I drove back to the city centre to the City Palace. Fee for entry and camera is Rs 40 and Rs 50 respectively. While you can’t take pictures of the 3 museums within, the various courtyard and the audience halls provide ample of opportunities. One corner of the city palace has the residence of the royal family. Look up to the flag. If you notice a small flag flying over and above the large one, it will indicate that the king is in Jaipur. The tradition still continues.
The City Palace is a fine example of elaborate Indian and Mughal architecture. Intricate carvings, paintings and motifs adorn the walls and the ceilings. The 3 museums showcase the Darbar Hall, Costumes and Weapons. There’s also an enclosure that display a collection of horse-driven carriages. The City Palace is a must visit.
Neighbouring the City Palace is Jantar Mantar. During his reign, Maharaja Jai Singh built 5 astronomical observatories – one each at Jaipur, Delhi, Ujjain, Mathura and Varanasi. The one in Jaipur, earlier known as Yantra Mantra (Yantra stands for Instruments; Mantra stands for Noting) is the largest stone observatory in the world. It has 14 types of instruments to measure time, prediction of eclipses, movement of celestial bodies and other astronomical events. The accuracy, even today, amazes the learned with modern instruments. Highlight of the observatory is the massive sun dial that shows Jaipur local time with an accuracy of 2 seconds! Entry fee is Rs 50. The services of a guide are highly recommended and will cost you Rs 200.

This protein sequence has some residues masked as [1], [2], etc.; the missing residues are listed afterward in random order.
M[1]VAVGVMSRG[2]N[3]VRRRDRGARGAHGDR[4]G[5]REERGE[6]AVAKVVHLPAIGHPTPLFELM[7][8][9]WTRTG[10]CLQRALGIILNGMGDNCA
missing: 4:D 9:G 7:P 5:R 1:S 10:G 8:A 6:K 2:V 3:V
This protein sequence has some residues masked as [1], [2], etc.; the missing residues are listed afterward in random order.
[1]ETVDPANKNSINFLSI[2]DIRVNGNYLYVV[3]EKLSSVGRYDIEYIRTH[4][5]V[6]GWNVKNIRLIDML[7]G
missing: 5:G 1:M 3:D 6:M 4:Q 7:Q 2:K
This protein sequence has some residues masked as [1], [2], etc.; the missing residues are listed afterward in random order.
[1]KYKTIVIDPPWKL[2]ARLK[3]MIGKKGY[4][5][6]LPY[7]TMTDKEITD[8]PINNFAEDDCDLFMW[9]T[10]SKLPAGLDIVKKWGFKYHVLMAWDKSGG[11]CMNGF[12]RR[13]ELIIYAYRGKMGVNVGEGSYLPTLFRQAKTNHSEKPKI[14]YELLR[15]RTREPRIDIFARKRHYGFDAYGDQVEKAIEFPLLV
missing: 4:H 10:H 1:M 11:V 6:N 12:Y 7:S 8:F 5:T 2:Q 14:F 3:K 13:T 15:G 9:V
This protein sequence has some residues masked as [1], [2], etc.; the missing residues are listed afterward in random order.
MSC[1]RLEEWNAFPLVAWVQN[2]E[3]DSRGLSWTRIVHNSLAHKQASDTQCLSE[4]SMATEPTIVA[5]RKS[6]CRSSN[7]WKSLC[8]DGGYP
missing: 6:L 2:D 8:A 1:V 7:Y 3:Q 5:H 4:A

It was 4 PM. Time for me to wrap up my visits and head back to the hotel. After a little rest I was ready to witness folk dances and a puppet show that are organized every evening on the sprawling lawns.
It was end of my trip. But Rajasthan is always “Khamma Ghani” – most welcome, locally put.